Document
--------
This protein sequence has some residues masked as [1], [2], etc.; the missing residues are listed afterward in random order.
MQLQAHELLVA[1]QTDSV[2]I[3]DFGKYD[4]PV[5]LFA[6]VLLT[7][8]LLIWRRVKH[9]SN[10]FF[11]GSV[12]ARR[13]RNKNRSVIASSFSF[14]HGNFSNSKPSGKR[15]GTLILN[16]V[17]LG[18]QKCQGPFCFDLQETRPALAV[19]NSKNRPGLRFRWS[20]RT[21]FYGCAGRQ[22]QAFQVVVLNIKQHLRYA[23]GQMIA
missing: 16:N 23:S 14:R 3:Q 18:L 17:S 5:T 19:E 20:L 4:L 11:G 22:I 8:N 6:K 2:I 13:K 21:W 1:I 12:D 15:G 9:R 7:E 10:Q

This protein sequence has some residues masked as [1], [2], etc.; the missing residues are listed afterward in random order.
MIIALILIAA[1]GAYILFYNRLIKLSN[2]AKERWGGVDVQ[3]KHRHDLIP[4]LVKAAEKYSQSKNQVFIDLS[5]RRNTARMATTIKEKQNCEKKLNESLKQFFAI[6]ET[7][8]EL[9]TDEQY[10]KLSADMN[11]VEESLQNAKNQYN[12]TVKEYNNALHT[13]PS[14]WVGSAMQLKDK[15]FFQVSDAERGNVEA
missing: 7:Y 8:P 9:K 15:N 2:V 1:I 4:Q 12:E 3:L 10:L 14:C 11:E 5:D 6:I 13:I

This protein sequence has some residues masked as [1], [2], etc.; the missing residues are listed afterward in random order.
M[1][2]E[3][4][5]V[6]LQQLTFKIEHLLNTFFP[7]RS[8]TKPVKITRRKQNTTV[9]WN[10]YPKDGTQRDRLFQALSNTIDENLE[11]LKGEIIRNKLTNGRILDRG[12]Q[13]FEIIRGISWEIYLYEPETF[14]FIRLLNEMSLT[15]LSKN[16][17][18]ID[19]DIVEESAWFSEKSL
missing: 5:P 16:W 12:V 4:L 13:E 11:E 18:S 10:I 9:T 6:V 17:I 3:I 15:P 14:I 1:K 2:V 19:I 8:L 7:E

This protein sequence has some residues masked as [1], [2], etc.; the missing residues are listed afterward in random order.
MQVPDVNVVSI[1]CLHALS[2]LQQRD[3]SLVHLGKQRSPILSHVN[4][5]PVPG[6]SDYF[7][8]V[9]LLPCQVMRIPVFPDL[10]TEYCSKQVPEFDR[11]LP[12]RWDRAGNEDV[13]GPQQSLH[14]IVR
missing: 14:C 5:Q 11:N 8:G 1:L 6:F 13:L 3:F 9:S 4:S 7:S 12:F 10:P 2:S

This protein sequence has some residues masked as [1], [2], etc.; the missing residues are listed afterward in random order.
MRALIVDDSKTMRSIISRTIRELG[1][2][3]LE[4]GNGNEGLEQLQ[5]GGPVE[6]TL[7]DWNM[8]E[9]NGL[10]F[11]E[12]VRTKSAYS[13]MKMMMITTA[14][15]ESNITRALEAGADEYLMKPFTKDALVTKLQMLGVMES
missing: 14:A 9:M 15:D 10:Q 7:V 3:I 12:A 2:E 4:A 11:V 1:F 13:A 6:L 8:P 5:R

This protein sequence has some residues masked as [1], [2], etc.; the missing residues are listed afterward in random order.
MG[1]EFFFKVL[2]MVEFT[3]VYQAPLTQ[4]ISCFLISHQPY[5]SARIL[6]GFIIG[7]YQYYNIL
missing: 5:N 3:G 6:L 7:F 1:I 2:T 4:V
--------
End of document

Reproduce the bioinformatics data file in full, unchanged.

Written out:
This protein sequence has some residues masked as [1], [2], etc.; the missing residues are listed afterward in random order.
MQLQAHELLVA[1]QTDSV[2]I[3]DFGKYD[4]PV[5]LFA[6]VLLT[7][8]LLIWRRVKH[9]SN[10]FF[11]GSV[12]ARR[13]RNKNRSVIASSFSF[14]HGNFSNSKPSGKR[15]GTLILN[16]V[17]LG[18]QKCQGPFCFDLQETRPALAV[19]NSKNRPGLRFRWS[20]RT[21]FYGCAGRQ[22]QAFQVVVLNIKQHLRYA[23]GQMIA
missing: 16:N 23:S 14:R 3:Q 18:L 17:S 5:T 19:E 20:L 4:L 11:G 22:I 8:N 6:K 2:I 13:K 21:W 1:I 12:D 15:G 9:R 7:E 10:Q

This protein sequence has some residues masked as [1], [2], etc.; the missing residues are listed afterward in random order.
MIIALILIAA[1]GAYILFYNRLIKLSN[2]AKERWGGVDVQ[3]KHRHDLIP[4]LVKAAEKYSQSKNQVFIDLS[5]RRNTARMATTIKEKQNCEKKLNESLKQFFAI[6]ET[7][8]EL[9]TDEQY[10]KLSADMN[11]VEESLQNAKNQYN[12]TVKEYNNALHT[13]PS[14]WVGSAMQLKDK[15]FFQVSDAERGNVEA
missing: 7:Y 8:P 9:K 15:N 2:V 1:I 4:Q 12:E 3:L 10:L 14:C 11:E 5:D 6:I 13:I

This protein sequence has some residues masked as [1], [2], etc.; the missing residues are listed afterward in random order.
M[1][2]E[3][4][5]V[6]LQQLTFKIEHLLNTFFP[7]RS[8]TKPVKITRRKQNTTV[9]WN[10]YPKDGTQRDRLFQALSNTIDENLE[11]LKGEIIRNKLTNGRILDRG[12]Q[13]FEIIRGISWEIYLYEPETF[14]FIRLLNEMSLT[15]LSKN[16][17][18]ID[19]DIVEESAWFSEKSL
missing: 5:P 16:W 12:V 4:L 13:E 11:E 18:S 10:I 9:T 6:V 17:I 3:I 15:P 14:I 1:K 2:V 19:I 8:L 7:E

This protein sequence has some residues masked as [1], [2], etc.; the missing residues are listed afterward in random order.
MQVPDVNVVSI[1]CLHALS[2]LQQRD[3]SLVHLGKQRSPILSHVN[4][5]PVPG[6]SDYF[7][8]V[9]LLPCQVMRIPVFPDL[10]TEYCSKQVPEFDR[11]LP[12]RWDRAGNEDV[13]GPQQSLH[14]IVR
missing: 14:C 5:Q 11:N 8:G 1:L 6:F 13:L 3:F 9:S 4:S 7:S 12:F 10:P 2:S

This protein sequence has some residues masked as [1], [2], etc.; the missing residues are listed afterward in random order.
MRALIVDDSKTMRSIISRTIRELG[1][2][3]LE[4]GNGNEGLEQLQ[5]GGPVE[6]TL[7]DWNM[8]E[9]NGL[10]F[11]E[12]VRTKSAYS[13]MKMMMITTA[14][15]ESNITRALEAGADEYLMKPFTKDALVTKLQMLGVMES
missing: 14:A 9:M 15:D 10:Q 7:V 3:I 12:A 2:E 4:A 11:V 1:F 13:A 6:L 8:P 5:R

This protein sequence has some residues masked as [1], [2], etc.; the missing residues are listed afterward in random order.
MG[1]EFFFKVL[2]MVEFT[3]VYQAPLTQ[4]ISCFLISHQPY[5]SARIL[6]GFIIG[7]YQYYNIL
missing: 5:N 3:G 6:L 7:F 1:I 2:T 4:V